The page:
Alaska’s oldest military veteran and Kenai resident Hallie Odessa (Williams) Dixon, 104, passed away Monday, Dec. 28, 2020 at her daughter and son-in-law’s home in Kenai.
A viewing was held from 1-2 p.m. Friday, Jan. 8, at Our Lady of the Angels Catholic Church at 225 S. Spruce St. in Kenai, with a funeral mass following at 2 p.m. Father Robert Whitney officiated. Pallbearers were Adrian Dixon, Sean Dixon, Phillip Dixon, Joseph Dixon, Erik Lindow and August Lindow. Burial will be in June, next to her husband, in Anchorage Memorial Park Cemetery.
Hallie was born Nov. 25, 1916 in Walker, AR in the midst of WWl and the outbreak of the Spanish flu epidemic to sharecroppers Roland and Lela Belle (Creson) Williams, her birth as the 7th of 12 children exempted her father from having to go to war. As a young child, the family traveled by horse and wagon up to northwestern AR and settled near Leachville, where she completed high school.
In 1937 she moved to Miami, FL with relatives, eventually found work with Western Union and learned to bowl; becoming a top competitor, setting records, and earning cash prizes throughout the war years. She met a handsome and kind trucker named Paul, who flew planes as a hobby and taught her to dance. With the onset of WW ll and her boyfriend being deployed overseas, she decided to move closer to siblings in Detroit, MI. She secured a transfer with Western Union and took the trolley downtown into work.
With the loudspeaker’s daily pleas for people to help with the war effort, she soon enlisted as a U.S. Navy Wave. She was sent to Hunter College in New York, NY for training as a Telegrapher Second Class and Teletype Operator and was sent back to FL. She was then selected to handle top secret cryptographic aids for ship to shore communications. She served from Apr. 5, 1944, until her honorable discharge on Oct. 3, 1945.
She married her sweetheart, Army Air Corp Sergeant Paul T. Dixon on July 14th, 1945 at the Naval Air Station Chapel in Sanford, Florida. Their Union lasted 66.5 yrs.
Paul took a job managing airfields in three different states before taking a job with the Civil Aeronautics Administration (the CAA later became FAA) and relocating to Alaska in Dec. 1950. Hallie followed in January 1951 with 3.5 children in tow. Landing at Elmendorf Air Force Base in a horizontal blizzard and 30 below temps, the stewardess and pilot each grabbed the hand of a child, mom hung onto the third child, and they trekked across the snowy tarmac to a light in the distance; a truly Alaskan welcome! She lived in Anchorage, St. Mary’s, Palmer, and Kenai. It would be another 34 years before she would see her own family again.
Hallie was an exceptional wife, mother, and homemaker, raising 11 children alongside her husband. Her reputation for Alaskan hospitality reflected her southern roots; you never left her house hungry. She was the master of leftovers, was resourceful and thrifty. She made hand-me-downs an exciting surprise. Our home was full of hugs, kisses, singing, squabbles, sound discipline, hearing long stories about our parents’ childhood, bush Alaska, or world-wide travel adventures, laughter, church activities and worship at home as a family. Many a fun evening was spent pushing the rugs and furniture out of the way to learn the fox trot, box step, Charleston, and waltz. Hallie’s dedication to God, her husband and family were legendary and an inheritance our family will always treasure and draw strength from.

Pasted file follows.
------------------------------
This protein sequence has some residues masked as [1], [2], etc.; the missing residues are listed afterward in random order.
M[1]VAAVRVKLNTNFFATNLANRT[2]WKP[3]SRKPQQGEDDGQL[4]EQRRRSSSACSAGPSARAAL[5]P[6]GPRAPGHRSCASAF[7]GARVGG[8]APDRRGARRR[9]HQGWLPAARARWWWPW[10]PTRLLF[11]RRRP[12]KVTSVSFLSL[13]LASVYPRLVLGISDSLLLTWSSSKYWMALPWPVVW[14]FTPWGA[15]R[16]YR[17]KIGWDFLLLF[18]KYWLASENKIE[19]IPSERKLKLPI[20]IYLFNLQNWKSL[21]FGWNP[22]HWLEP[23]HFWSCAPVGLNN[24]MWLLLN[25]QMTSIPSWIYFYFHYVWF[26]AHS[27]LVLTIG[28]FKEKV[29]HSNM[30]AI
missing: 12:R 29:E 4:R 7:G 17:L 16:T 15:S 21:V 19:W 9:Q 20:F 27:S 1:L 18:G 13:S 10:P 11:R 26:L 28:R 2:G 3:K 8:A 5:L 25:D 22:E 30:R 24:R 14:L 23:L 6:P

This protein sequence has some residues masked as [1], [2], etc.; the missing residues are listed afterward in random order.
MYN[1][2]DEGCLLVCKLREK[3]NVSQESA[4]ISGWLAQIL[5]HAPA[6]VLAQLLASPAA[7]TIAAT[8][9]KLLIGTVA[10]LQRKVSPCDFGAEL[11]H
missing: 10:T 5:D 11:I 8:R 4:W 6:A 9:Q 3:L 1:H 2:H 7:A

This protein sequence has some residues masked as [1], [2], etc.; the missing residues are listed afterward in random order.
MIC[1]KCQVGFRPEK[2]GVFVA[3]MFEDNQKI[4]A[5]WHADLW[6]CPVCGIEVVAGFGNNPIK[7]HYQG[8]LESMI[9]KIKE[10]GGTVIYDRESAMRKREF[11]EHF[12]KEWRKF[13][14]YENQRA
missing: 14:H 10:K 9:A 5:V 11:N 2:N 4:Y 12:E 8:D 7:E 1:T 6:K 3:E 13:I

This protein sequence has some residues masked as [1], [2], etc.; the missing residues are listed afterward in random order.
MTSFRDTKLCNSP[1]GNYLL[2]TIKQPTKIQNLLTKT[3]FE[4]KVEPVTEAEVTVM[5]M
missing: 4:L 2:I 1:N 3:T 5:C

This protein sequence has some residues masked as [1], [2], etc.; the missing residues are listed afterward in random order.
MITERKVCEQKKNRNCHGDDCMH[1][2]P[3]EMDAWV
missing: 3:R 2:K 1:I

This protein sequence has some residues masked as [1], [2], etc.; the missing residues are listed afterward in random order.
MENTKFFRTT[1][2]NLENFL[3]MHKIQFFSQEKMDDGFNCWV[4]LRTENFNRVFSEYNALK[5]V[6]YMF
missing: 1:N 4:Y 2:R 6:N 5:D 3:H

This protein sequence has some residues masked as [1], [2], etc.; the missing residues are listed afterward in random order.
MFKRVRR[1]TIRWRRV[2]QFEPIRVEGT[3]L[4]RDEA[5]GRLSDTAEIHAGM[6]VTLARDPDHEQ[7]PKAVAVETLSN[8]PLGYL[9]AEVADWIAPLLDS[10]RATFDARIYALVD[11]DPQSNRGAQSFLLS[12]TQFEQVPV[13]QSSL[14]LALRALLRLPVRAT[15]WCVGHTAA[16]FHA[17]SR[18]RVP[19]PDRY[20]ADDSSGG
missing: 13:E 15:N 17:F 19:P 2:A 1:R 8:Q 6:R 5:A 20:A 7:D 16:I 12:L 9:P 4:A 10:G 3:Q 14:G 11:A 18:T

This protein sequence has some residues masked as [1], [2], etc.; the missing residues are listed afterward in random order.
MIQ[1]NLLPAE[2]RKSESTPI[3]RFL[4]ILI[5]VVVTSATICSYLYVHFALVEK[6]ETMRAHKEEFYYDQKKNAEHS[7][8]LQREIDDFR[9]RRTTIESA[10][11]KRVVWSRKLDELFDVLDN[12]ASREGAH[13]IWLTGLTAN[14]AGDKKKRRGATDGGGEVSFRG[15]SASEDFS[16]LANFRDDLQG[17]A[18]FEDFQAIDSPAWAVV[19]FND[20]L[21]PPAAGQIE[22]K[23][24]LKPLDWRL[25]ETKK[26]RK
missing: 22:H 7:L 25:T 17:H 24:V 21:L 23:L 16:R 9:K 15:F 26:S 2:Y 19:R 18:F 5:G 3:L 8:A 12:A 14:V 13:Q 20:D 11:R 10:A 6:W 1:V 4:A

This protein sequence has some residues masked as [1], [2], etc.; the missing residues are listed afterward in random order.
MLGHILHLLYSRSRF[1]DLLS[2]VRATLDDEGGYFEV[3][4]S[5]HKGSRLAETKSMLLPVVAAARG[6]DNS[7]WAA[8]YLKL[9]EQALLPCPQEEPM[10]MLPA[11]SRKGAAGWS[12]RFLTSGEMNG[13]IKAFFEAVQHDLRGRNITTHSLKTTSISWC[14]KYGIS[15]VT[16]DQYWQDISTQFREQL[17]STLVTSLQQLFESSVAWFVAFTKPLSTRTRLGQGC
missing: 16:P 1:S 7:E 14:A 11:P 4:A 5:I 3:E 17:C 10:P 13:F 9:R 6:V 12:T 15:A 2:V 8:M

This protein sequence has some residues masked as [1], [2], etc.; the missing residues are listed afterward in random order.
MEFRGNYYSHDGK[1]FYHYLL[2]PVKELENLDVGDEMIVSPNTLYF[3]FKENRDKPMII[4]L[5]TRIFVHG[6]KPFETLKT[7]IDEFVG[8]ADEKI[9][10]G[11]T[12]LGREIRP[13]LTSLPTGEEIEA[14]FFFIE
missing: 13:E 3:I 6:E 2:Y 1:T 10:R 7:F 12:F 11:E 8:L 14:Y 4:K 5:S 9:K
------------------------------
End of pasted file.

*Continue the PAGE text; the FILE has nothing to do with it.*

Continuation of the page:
Never one to be left out, our mom was always ready for a road trip, camping in Homer, picnics across Cook Inlet at Pt. Mackenzie in the 30 ft dory our dad built and named after his bride. Paul and Hallie took their two youngest children out to St. Mary’s in 1975, where Paul’s work with St. Mary’s Native Corporation and other towns and villages in the Calista Region were more accessible. They especially enjoyed the all-night fishing excursions down the Andreafsky River, subsistence fishing on the Yukon River, picking gallons of blueberries, snow machining, and riding her beloved Honda 3-wheeler across the tundra. After 14 years, Paul retired and they moved back to Anchorage to enjoy many happy years with their ever-growing family, community activities, and motor home trips outside.
Hallie was a member of the Roman Catholic Church, where she was a homebound Eucharistic Minister. She was also a volunteer at St. Francis House Rummage and Food Pantry, a voter registrar, weather station recorder, and member of the Catholic Daughters of America, American Legion Post 21, Alaskan Prospector’s Society, Pioneers of Alaska and the Elks Club.
Hallie was preceded in death by her husband, Paul Dixon, granddaughters, Carmen Dixon and Molly McGee, grandson, Michael Dixon, parents; Roland and Lela Belle (Creson) Williams, brothers; Andrew, Minor, John, Lightle, Roland and Floyd, and sisters; Vernillia Williams, Eura Honnoll, Lela Jones, Betty O’Dell, and Mamie Delbridge.
She is survived by her children and their spouses, Duan (Mary) Dixon of Wylie, Texas, Roland Gregory Dixon of Anchorage, Naida (Thomas) McGee of Anchorage, Barry (Maria) Dixon of Seville, Spain, Chad (Darlene) Dixon of Anchorage, Juliana Dixon of Anchorage, Jed (Susan) Dixon of Anchorage, Alfred (Iva) Dixon of Boise, Idaho, Adrian (Cara) Dixon of Anchorage, Rita (Erik) Lindow of Kenai and Regina Jensen of Anchorage; 22 grandchildren; 31 great-grandchildren; and 1 great-great-grandchild.
Arrangements were made by Peninsula Memorial Chapel in Kenai.